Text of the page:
[concurrency-interest] Relativity of guarantees provided by volatile

David Holmes davidcholmes at aapt.net.au
Fri Aug 17 19:28:55 EDT 2012


Well we just have to agree to disagree. If nothing in the program order or
synchronization order establishes that a read must happen between a pair of
those writes, then the read need not happen until after the last write. As I
said externally you may be able to see that the optimization was performed
but the program can not tell - and that is what counts.

David
  -----Original Message-----
  From: Vitaly Davidovich [mailto:vitalyd at gmail.com]
  Sent: Saturday, 18 August 2012 9:22 AM
  To: dholmes at ieee.org
  Cc: Marko Topolnik; concurrency-interest at cs.oswego.edu
  Subject: RE: [concurrency-interest] Relativity of guarantees provided by
volatile


  Two volatile writes emit a store-store barrier in between, which to me
means they cannot be collapsed and must be made visible in that order (on
non-TSO this would require a h/w fence).  In other words, I don't think
compiler can remove the redundant stores as if this was a non-volatile
field, where it's a perfectly valid (and good) optimization.

  Sent from my phone

  On Aug 17, 2012 7:18 PM, "David Holmes" <davidcholmes at aapt.net.au> wrote:

    How does it violate the JMM? There is nothing to establish that any read
has to have occurred prior to w=3. An external observer may say "hey if we'd
actually written w=1 at this point then the read would see 1" but that is
irrelevant. The program can not tell the other writes did not occur.

    David
      -----Original Message-----
      From: Vitaly Davidovich [mailto:vitalyd at gmail.com]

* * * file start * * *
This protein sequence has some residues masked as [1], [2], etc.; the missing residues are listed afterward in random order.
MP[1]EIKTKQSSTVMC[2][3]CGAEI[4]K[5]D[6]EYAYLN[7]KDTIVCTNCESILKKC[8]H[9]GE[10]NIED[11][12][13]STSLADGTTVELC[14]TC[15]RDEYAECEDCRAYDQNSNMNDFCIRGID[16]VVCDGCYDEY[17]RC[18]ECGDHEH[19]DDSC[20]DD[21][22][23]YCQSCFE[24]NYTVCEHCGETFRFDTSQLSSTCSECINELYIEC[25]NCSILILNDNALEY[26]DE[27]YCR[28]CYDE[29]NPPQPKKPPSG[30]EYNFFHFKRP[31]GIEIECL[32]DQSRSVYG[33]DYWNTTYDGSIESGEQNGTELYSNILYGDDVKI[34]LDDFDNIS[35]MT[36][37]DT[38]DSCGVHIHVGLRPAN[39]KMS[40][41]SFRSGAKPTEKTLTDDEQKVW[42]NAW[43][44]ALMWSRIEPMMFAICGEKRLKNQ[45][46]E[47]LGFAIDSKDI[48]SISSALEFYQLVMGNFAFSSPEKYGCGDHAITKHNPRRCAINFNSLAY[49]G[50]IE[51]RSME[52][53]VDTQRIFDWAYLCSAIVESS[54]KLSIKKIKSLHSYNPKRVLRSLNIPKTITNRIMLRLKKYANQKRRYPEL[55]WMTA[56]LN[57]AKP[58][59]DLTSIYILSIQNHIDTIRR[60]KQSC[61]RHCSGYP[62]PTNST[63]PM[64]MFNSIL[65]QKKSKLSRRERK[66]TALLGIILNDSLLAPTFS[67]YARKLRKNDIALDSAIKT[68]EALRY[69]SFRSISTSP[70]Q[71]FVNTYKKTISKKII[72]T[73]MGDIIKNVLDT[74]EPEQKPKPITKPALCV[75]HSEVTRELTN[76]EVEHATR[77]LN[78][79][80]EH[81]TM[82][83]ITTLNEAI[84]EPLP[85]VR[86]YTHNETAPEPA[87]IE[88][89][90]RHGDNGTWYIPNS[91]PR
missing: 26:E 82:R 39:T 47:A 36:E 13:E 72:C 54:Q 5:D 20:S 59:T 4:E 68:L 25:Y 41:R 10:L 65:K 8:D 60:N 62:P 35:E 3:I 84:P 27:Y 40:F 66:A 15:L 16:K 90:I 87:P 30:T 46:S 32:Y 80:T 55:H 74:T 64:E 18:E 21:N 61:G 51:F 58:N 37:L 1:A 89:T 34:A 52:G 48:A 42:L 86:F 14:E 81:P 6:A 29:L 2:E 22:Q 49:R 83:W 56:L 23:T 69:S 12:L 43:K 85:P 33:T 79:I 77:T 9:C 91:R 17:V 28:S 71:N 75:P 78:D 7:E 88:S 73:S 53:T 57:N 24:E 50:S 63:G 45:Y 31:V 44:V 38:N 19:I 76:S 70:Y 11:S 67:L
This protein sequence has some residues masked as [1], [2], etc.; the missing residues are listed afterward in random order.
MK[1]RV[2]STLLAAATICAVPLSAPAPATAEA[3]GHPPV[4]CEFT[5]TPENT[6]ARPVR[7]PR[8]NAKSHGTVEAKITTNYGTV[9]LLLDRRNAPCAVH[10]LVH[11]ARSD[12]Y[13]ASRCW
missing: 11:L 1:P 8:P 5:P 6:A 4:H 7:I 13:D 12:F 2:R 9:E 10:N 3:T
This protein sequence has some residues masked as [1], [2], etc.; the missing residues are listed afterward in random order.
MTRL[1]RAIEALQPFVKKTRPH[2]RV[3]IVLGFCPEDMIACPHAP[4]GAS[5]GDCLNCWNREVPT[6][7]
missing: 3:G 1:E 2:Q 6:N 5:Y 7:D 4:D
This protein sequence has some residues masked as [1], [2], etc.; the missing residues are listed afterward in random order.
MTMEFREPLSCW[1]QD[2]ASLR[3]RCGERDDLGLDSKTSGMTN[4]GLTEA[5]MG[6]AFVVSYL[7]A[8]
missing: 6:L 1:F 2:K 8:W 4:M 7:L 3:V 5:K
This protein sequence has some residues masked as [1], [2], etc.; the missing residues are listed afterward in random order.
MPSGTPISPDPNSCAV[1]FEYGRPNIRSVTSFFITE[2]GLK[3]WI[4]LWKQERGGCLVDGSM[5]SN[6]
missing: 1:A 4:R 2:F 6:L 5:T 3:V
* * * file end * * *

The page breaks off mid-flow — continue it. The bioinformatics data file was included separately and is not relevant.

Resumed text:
Sent: Saturday, 18 August 2012 9:12 AM
      To: dholmes at ieee.org
      Cc: Marko Topolnik; concurrency-interest at cs.oswego.edu
      Subject: Re: [concurrency-interest] Relativity of guarantees provided
by volatile


      I don't think the writes to w can be reduced to just the last one as
it would violate the JMM.  R may only see the last one due to interleaving
though. Not sure if that's what you meant.

      Sent from my phone

      On Aug 17, 2012 7:03 PM, "David Holmes" <davidcholmes at aapt.net.au>
wrote:

        Hi Marko,

        I think the "surprise" is only in the way you formulated this. Said
another
        way a write takes a finite amount of time from when the instruction
starts
        to execute to when the store is actually available for a read to
see.
        (Similarly a read takes a finite amount of time.) So depending on
those two
        times a read and write that happen "around the same time" may appear
to have
        occurred in either order. But when you program with threads you
never know
        the relative interleavings (or should never assume) so it makes no
        difference how the program perceives the order compared to how some
external
        observer might perceive it.

        As for your optimization to "chunk" volatile writes, I don't see a
problem
        here if you are basically asking if given:

        w = 1;  // w is volatile
        w = 2;
        w = 3;